A Mississippi girl born with the AIDS virus and in remission for more than two years despite stopping treatment now shows signs that she still harbors HIV — and therefore is not cured. The news is a setback to hopes that very early treatment with powerful HIV drugs might reverse an infection that has seemed permanent once it takes hold.
The girl is now nearly 4. As recently as March, doctors had said that she seemed free of HIV though she was not being treated with AIDS drugs. That was a medical first.
But late last week, doctors said they were surprised to find the virus in her blood, and there were signs that it was harming her immune system. She is now back on treatment and is responding well, they said.
The news is "obviously disappointing" and will affect a federal study that had been about to start testing early, aggressive treatment in such cases, said Dr. Anthony Fauci, director of the National Institute of Allergy and Infectious Diseases. Doctors had been considering stopping treatment if no signs of infection could be detected after two years.
"We're going to take a good hard look at the study and see if it needs any modifications," either in terms of length of treatment or because of ethical concerns over raising false hopes about an approach that now has suffered a setback, Fauci said. At a minimum, consent forms to join the study must be revised, he said.
Most HIV-infected moms in the U.S. get AIDS medicines during pregnancy, which greatly cuts the chances they will pass the virus to their babies. The Mississippi baby's mom received no prenatal care and her HIV was discovered during labor. Because of the baby's great risk of infection, doctors started her on unusually powerful treatment 30 hours after birth, even before tests could determine whether she was indeed infected.
The girl was treated until she was 18 months old, when doctors lost contact with her. Ten months later when she returned, they could find no sign of infection even though the mom had stopped giving her AIDS medicines.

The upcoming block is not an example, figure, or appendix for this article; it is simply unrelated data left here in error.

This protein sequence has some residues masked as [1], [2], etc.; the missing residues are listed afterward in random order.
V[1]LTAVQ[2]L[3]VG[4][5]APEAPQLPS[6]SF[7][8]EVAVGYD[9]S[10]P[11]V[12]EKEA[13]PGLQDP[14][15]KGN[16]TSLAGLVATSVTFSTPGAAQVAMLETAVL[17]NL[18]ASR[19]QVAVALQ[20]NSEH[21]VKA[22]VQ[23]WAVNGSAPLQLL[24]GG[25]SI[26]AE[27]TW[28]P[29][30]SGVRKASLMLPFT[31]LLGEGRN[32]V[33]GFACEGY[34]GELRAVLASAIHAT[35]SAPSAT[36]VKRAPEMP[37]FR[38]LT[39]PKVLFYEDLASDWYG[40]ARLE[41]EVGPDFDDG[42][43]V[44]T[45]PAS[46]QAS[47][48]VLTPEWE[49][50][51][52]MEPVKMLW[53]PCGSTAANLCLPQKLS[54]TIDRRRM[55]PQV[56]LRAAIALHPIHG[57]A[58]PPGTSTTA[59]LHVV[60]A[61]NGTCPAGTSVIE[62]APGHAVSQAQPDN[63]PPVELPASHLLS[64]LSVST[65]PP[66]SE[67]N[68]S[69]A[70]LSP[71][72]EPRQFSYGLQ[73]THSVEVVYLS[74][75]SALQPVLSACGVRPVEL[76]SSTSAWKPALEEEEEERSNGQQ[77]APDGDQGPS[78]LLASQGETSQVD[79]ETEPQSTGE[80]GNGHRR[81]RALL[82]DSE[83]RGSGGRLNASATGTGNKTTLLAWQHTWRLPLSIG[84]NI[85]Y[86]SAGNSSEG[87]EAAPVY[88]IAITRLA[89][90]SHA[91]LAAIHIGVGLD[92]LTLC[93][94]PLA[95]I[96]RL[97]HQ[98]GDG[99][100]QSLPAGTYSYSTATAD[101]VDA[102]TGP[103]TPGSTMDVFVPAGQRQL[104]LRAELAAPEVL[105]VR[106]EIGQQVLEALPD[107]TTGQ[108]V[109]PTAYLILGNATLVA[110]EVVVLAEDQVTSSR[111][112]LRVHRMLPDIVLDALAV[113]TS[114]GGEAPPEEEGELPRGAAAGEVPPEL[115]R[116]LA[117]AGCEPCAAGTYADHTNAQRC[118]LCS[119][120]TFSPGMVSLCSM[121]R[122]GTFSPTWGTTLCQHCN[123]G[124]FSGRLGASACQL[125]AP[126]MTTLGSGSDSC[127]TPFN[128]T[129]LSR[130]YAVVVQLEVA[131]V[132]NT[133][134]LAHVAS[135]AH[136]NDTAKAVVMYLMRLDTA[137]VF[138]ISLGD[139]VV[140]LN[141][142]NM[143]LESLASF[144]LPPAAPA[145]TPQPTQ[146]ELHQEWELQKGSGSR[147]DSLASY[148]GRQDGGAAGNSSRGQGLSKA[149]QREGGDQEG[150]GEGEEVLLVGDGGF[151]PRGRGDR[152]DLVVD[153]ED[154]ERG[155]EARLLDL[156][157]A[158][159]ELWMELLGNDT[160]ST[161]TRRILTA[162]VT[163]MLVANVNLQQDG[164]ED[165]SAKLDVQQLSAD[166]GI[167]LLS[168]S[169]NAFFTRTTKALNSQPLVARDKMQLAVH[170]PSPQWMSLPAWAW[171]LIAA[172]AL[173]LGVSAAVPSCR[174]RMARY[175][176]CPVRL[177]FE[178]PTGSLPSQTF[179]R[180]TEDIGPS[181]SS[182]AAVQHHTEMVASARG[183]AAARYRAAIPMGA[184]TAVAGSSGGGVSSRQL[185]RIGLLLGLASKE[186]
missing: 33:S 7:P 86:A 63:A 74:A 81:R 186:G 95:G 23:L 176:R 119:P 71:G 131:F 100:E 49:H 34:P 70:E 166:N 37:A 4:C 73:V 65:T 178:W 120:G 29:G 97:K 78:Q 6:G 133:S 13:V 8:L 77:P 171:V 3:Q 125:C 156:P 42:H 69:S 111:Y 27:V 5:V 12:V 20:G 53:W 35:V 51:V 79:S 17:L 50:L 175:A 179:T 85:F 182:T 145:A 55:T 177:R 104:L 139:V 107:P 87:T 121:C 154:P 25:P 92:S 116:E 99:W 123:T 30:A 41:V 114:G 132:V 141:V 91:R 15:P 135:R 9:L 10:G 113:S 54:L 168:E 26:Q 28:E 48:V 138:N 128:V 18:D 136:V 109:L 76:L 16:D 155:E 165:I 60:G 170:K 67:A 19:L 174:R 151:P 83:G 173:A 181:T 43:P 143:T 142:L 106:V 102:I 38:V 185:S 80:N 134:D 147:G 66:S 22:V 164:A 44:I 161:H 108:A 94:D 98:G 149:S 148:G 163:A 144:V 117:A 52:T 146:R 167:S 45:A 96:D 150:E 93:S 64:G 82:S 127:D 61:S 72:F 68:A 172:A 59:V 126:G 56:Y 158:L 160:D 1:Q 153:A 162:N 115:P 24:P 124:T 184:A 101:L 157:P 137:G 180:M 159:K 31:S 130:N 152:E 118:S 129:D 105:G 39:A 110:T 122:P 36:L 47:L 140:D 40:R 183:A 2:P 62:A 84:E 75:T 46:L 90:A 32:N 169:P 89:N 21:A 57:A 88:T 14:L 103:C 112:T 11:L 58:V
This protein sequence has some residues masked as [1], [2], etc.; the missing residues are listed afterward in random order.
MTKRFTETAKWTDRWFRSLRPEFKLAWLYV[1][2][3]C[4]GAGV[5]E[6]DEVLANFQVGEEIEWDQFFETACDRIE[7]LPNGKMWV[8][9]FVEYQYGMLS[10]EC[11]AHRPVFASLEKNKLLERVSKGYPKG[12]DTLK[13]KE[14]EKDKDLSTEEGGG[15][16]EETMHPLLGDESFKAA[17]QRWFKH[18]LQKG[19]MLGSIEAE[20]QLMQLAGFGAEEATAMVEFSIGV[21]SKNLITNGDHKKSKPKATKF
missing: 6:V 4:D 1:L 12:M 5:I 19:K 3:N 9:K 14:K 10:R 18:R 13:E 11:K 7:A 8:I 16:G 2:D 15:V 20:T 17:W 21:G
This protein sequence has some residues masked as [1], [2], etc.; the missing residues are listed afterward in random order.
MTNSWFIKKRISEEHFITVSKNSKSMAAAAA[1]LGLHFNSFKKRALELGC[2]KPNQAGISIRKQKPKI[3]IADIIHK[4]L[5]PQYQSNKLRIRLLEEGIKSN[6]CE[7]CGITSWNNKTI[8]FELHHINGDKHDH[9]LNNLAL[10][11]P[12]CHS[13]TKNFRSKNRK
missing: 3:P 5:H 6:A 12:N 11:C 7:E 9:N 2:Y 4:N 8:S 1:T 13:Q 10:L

Tests repeatedly showed no detectable HIV until this month, when copies of the virus were measured in her blood. Doctors say they don't know why the virus rebounded when it did, and said it raises profound questions about what they know about HIV's hideouts in the body.
"We are still very much in the early discovery phase of trying to achieve a sustained virological remission and perhaps even a cure. There is much, much more to learn and we remain committed to doing so," Fauci said.
The girl's experience still suggests that early, aggressive treatment can limit the size of the reservoir of dormant virus in the body and help control infection, said one specialist involved in the case, Dr. Deborah Persaud of Johns Hopkins Children's Center in Baltimore.
"What we've learned from this case is really quite amazing," said Jeffrey Safrit, research chief at the Elizabeth Glaser Pediatric AIDS Foundation. "They were able to suppress virus for a very long time without therapy. We need to take the positive aspects of this case and learn from them to move forward" with the federal study, he said.
In March, doctors revealed that a second baby born with HIV may have had her infection put into remission by very early treatment — in this case, four hours after her birth in suburban Los Angeles in April 2013. Nearly a year later, very sophisticated tests at multiple times suggested she had completely cleared the virus, but she remains on treatment so there is no way to know for sure.
Only one other person is thought to have been cured of HIV infection — a San Francisco man who had a bone marrow transplant in 2007 from a donor with natural resistance to HIV. He showed no sign of infection more than five years later.